Brendan Rodgers made no changes after the brilliant display against Tottenham, trusting in the same side to get the job done against Cardiff. The same shape (4-3-3) though with a much different prospect in store – there was never going to be as much opportunity to just attack with pace behind the defence as was the case against Spurs. Cardiff very much setup to drop into a low block, ready to contain rather than exert pressure in midfield.
Basic Match Dynamic
The basic pattern of the game was simple to describe – Liverpool dominated possession, easily circulating the ball, switching play and interacting with short passes to penetrate through the middle. Cardiff were very passive without the ball, putting very little pressure on the ball in midfield, containing shape and low positions instead of shutting down in midfield and countering.
Liverpool’s structure, as it has often been under Brendan Rodger in these sort of games, was fluid in possession, with constant movement trying to break Cardiff’s lines and moving the ball quickly to take advantage of Cardiff’s passiveness in defence. One of the vulnerabilities Cardiff showed with this approach was that they easily conceded advantage between the lines – this is an area Luis Suarez thrives in, moving into intelligent positions and constantly acting as a passing option there. Henderson and Allen were both able to make runs into these areas when there was space, as did Sterling, although the latter mainly moved inside as a way to create space for Johnson running behind.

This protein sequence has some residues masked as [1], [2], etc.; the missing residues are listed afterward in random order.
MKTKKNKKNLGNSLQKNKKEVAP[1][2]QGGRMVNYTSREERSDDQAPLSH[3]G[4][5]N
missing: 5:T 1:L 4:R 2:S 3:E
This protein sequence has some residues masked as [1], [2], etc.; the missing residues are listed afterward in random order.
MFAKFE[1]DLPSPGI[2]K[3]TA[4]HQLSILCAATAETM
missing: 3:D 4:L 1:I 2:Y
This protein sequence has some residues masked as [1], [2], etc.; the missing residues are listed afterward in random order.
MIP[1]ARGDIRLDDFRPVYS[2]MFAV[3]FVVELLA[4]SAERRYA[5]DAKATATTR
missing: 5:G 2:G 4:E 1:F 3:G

This combination on the right was an interesting one. One of the things Rodgers has often tried to do since he came into the club, has been to try and create a problem for teams in this area through movement interactions between the right sided ‘winger’ and Johnson as a full back. Cardiff generally failed to deal with this and Johnson made many runs behind from the high positions he took up when the team was in possession, although he was again off his game and generally unable to take advantage. Sterling himself looked confident again – another example of Rodgers trusting in a player for a succession of games and gaining a good response from this. Sterling still lacked intelligence with his movement at times and occasionally looked confused as to where to position himself with regards to Johnson’s movement but it was interesting to see how often on the transition after winning the ball, Suarez would move wide, creating a free space for Sterling to attack through the middle on the counter.